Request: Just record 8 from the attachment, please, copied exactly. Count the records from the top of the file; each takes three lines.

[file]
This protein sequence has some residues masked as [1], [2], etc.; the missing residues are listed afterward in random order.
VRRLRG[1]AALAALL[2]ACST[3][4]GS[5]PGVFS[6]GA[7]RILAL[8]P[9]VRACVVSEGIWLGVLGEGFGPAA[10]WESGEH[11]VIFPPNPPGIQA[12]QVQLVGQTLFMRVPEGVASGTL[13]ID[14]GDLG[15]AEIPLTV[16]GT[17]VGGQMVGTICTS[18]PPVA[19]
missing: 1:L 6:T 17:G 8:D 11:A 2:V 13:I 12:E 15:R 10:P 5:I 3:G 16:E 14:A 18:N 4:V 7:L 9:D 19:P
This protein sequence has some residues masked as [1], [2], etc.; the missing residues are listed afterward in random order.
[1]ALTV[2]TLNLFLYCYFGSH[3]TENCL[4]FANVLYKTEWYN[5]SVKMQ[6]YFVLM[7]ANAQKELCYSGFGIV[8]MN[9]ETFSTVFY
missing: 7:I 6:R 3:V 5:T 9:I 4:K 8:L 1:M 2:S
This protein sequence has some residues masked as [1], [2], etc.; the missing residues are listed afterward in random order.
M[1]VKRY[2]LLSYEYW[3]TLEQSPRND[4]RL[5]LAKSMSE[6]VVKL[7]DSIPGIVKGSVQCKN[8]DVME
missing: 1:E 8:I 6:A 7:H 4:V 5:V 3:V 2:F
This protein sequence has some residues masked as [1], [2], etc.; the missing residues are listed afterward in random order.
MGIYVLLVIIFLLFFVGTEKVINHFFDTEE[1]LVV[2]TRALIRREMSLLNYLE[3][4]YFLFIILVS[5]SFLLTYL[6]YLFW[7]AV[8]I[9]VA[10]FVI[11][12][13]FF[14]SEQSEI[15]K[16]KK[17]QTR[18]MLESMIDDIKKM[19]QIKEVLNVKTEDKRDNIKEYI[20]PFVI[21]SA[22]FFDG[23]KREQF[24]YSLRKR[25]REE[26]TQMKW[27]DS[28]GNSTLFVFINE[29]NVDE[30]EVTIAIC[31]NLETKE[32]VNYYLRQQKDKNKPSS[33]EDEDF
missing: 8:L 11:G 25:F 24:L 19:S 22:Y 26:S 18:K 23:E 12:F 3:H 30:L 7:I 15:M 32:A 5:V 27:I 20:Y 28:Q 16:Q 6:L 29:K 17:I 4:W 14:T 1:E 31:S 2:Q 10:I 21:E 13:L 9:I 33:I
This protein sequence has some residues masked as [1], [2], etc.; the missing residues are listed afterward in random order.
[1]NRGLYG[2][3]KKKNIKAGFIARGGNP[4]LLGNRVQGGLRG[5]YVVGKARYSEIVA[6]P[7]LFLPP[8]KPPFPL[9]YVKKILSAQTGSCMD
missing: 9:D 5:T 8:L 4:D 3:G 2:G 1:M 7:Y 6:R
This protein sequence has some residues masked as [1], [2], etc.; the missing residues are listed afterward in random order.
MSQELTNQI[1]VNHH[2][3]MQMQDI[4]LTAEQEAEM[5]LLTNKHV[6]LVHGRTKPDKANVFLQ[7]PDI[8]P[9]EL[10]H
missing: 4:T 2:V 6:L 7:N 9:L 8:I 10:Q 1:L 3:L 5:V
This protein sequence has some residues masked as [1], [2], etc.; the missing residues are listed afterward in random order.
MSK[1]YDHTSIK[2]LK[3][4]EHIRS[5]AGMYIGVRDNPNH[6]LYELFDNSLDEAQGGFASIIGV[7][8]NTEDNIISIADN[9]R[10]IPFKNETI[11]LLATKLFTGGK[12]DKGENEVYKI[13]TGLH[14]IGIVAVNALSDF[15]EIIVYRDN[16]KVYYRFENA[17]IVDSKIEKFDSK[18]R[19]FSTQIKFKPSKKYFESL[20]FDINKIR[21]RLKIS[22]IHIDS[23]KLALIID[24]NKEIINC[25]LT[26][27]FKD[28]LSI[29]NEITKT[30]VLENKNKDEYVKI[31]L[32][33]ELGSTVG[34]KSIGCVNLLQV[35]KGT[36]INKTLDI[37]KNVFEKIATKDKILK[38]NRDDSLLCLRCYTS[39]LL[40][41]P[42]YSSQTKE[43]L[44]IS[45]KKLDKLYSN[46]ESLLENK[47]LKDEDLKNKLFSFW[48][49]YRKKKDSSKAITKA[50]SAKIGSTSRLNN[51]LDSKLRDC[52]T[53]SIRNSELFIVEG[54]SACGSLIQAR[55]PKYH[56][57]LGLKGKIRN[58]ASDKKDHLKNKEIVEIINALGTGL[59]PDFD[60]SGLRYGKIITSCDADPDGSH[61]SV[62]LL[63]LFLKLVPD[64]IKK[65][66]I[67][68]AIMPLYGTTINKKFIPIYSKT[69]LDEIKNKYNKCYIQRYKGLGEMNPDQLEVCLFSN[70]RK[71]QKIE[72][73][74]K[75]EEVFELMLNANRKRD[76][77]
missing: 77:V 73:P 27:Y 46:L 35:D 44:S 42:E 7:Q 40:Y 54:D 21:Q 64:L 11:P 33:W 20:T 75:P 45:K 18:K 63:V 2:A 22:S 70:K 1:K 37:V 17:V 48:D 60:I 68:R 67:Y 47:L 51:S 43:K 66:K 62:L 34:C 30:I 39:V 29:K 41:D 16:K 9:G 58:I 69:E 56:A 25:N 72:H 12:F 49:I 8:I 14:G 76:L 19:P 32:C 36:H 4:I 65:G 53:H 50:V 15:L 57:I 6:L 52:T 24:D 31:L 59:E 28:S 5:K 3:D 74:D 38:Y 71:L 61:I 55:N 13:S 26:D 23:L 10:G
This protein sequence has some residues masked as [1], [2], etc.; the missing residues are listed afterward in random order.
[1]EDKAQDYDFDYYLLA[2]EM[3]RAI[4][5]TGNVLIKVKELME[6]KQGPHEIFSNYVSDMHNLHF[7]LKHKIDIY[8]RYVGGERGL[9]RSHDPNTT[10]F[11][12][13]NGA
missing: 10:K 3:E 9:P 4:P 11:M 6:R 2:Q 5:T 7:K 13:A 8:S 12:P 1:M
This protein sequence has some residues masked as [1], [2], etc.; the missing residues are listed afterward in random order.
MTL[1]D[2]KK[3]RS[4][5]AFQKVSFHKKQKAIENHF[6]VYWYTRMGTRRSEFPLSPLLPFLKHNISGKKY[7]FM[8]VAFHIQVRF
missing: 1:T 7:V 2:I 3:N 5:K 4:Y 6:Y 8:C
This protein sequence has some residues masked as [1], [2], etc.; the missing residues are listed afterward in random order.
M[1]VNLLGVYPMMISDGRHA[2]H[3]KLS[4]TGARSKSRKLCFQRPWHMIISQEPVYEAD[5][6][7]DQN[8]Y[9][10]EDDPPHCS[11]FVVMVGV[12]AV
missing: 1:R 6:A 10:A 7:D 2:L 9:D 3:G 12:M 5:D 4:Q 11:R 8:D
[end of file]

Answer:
This protein sequence has some residues masked as [1], [2], etc.; the missing residues are listed afterward in random order.
[1]EDKAQDYDFDYYLLA[2]EM[3]RAI[4][5]TGNVLIKVKELME[6]KQGPHEIFSNYVSDMHNLHF[7]LKHKIDIY[8]RYVGGERGL[9]RSHDPNTT[10]F[11][12][13]NGA
missing: 10:K 3:E 9:P 4:P 11:M 6:R 2:Q 5:T 7:K 13:A 8:S 12:P 1:M